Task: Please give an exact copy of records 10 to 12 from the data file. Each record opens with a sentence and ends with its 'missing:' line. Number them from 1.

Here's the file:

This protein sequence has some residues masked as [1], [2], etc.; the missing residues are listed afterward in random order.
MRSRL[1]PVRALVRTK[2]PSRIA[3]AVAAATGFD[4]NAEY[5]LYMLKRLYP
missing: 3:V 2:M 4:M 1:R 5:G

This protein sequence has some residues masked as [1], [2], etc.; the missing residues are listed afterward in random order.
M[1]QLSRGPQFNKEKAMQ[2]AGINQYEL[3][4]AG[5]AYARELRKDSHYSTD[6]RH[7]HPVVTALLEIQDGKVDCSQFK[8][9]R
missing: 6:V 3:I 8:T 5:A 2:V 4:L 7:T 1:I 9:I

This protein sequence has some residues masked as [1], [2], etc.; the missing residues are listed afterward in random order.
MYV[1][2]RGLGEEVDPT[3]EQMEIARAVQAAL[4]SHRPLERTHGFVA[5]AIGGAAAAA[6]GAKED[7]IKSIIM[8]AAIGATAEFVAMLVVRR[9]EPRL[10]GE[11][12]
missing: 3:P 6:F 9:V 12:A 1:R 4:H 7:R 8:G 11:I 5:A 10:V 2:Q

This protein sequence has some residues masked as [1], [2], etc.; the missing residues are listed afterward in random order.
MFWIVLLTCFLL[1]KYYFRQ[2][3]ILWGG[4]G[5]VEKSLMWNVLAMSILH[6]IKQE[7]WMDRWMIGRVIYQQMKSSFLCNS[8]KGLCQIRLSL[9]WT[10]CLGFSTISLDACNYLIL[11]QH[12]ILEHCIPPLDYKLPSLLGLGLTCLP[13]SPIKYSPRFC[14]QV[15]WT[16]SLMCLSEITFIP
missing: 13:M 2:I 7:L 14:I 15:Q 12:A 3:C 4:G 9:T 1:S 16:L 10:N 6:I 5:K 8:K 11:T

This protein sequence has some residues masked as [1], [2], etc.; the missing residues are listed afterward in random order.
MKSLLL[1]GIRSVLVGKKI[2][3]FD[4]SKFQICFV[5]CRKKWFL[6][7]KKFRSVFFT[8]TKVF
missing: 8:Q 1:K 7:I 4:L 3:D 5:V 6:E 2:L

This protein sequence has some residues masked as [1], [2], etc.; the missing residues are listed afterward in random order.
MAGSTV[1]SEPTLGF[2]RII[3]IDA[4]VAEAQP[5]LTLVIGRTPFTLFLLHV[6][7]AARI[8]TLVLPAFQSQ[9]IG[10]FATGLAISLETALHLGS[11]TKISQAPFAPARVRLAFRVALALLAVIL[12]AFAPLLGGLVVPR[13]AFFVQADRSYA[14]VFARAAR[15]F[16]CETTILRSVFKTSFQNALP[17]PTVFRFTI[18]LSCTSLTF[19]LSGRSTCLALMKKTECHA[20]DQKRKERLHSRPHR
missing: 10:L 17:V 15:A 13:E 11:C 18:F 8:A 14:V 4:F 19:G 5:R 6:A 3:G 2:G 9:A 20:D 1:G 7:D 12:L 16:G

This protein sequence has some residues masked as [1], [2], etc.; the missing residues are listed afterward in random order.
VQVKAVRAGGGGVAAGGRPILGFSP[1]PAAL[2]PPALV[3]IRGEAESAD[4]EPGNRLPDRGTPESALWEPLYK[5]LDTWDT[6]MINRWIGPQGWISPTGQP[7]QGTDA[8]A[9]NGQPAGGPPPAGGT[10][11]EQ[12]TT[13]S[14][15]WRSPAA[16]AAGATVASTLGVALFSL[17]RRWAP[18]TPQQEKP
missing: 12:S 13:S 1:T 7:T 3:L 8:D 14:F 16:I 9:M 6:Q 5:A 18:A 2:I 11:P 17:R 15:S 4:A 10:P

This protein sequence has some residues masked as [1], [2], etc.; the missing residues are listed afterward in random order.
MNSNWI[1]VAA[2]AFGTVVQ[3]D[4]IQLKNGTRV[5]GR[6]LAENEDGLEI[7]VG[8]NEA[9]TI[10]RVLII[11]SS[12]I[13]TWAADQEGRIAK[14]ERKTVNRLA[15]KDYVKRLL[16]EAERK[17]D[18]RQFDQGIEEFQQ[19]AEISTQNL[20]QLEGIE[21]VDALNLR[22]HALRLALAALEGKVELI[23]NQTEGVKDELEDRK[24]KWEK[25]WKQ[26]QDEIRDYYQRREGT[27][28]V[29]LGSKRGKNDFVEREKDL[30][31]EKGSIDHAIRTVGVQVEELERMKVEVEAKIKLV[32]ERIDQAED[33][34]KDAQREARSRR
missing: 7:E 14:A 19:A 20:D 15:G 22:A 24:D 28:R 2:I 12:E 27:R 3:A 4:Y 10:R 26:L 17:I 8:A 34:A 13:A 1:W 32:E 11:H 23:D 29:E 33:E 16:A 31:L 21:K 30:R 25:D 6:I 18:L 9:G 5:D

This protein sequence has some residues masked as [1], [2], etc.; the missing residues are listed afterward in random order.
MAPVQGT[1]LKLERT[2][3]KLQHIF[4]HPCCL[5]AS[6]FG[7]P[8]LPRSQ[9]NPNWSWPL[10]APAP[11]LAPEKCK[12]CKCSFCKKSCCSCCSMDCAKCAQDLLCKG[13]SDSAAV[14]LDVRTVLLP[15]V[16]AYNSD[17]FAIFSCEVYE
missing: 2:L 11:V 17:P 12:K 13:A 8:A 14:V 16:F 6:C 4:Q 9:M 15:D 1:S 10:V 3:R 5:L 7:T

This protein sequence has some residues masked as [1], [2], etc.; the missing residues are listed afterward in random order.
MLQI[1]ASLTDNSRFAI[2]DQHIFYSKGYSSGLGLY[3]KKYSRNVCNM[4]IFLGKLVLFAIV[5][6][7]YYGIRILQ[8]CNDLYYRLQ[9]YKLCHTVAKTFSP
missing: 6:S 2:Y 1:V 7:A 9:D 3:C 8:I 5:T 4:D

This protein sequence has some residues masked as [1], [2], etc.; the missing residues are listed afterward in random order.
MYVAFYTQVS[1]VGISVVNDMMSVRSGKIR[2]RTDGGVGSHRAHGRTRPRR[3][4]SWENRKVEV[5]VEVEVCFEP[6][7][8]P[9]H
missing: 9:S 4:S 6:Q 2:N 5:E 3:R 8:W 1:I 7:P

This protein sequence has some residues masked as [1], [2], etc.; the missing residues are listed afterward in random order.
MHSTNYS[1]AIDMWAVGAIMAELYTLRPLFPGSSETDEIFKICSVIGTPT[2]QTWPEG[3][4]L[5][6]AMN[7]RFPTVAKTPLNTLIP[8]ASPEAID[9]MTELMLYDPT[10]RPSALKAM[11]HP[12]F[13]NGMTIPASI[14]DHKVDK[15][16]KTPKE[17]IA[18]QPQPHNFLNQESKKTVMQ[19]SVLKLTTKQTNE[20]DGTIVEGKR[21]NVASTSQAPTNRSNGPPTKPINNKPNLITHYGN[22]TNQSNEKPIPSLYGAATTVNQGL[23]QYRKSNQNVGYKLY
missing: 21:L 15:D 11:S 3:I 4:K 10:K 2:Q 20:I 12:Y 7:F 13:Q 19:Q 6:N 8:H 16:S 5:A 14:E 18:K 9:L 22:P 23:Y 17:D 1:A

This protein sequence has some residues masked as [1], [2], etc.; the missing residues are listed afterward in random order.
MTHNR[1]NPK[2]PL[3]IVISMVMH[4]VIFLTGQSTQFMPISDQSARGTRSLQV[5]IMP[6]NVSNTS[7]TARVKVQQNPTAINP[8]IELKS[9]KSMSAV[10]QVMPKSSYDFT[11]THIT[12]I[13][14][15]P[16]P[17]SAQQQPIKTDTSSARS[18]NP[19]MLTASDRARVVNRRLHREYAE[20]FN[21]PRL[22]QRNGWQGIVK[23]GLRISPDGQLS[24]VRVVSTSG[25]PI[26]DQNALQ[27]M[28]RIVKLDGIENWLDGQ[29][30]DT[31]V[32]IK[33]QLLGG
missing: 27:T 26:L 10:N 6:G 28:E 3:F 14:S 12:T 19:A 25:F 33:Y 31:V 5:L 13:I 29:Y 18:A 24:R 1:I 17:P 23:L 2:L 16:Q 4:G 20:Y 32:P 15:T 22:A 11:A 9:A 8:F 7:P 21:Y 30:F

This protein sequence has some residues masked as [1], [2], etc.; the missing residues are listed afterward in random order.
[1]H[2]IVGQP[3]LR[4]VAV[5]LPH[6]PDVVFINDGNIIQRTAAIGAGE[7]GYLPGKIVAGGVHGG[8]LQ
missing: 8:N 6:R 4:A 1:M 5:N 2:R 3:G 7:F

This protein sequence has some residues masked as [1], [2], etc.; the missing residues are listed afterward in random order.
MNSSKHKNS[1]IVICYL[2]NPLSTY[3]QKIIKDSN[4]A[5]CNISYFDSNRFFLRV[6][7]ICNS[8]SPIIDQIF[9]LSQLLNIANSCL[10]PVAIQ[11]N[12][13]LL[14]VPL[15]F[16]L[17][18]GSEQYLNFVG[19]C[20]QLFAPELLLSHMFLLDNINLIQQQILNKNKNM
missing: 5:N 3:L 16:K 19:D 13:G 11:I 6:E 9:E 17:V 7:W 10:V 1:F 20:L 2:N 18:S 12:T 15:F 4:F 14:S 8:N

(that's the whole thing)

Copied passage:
This protein sequence has some residues masked as [1], [2], etc.; the missing residues are listed afterward in random order.
MLQI[1]ASLTDNSRFAI[2]DQHIFYSKGYSSGLGLY[3]KKYSRNVCNM[4]IFLGKLVLFAIV[5][6][7]YYGIRILQ[8]CNDLYYRLQ[9]YKLCHTVAKTFSP
missing: 6:S 2:Y 1:V 7:A 9:D 3:C 8:I 5:T 4:D

This protein sequence has some residues masked as [1], [2], etc.; the missing residues are listed afterward in random order.
MYVAFYTQVS[1]VGISVVNDMMSVRSGKIR[2]RTDGGVGSHRAHGRTRPRR[3][4]SWENRKVEV[5]VEVEVCFEP[6][7][8]P[9]H
missing: 9:S 4:S 6:Q 2:N 5:E 3:R 8:W 1:I 7:P

This protein sequence has some residues masked as [1], [2], etc.; the missing residues are listed afterward in random order.
MHSTNYS[1]AIDMWAVGAIMAELYTLRPLFPGSSETDEIFKICSVIGTPT[2]QTWPEG[3][4]L[5][6]AMN[7]RFPTVAKTPLNTLIP[8]ASPEAID[9]MTELMLYDPT[10]RPSALKAM[11]HP[12]F[13]NGMTIPASI[14]DHKVDK[15][16]KTPKE[17]IA[18]QPQPHNFLNQESKKTVMQ[19]SVLKLTTKQTNE[20]DGTIVEGKR[21]NVASTSQAPTNRSNGPPTKPINNKPNLITHYGN[22]TNQSNEKPIPSLYGAATTVNQGL[23]QYRKSNQNVGYKLY
missing: 21:L 15:D 11:S 3:I 4:K 10:K 2:Q 20:I 12:Y 7:F 13:Q 19:Q 6:N 8:H 16:S 5:A 14:E 18:K 9:L 22:P 23:Y 17:D 1:A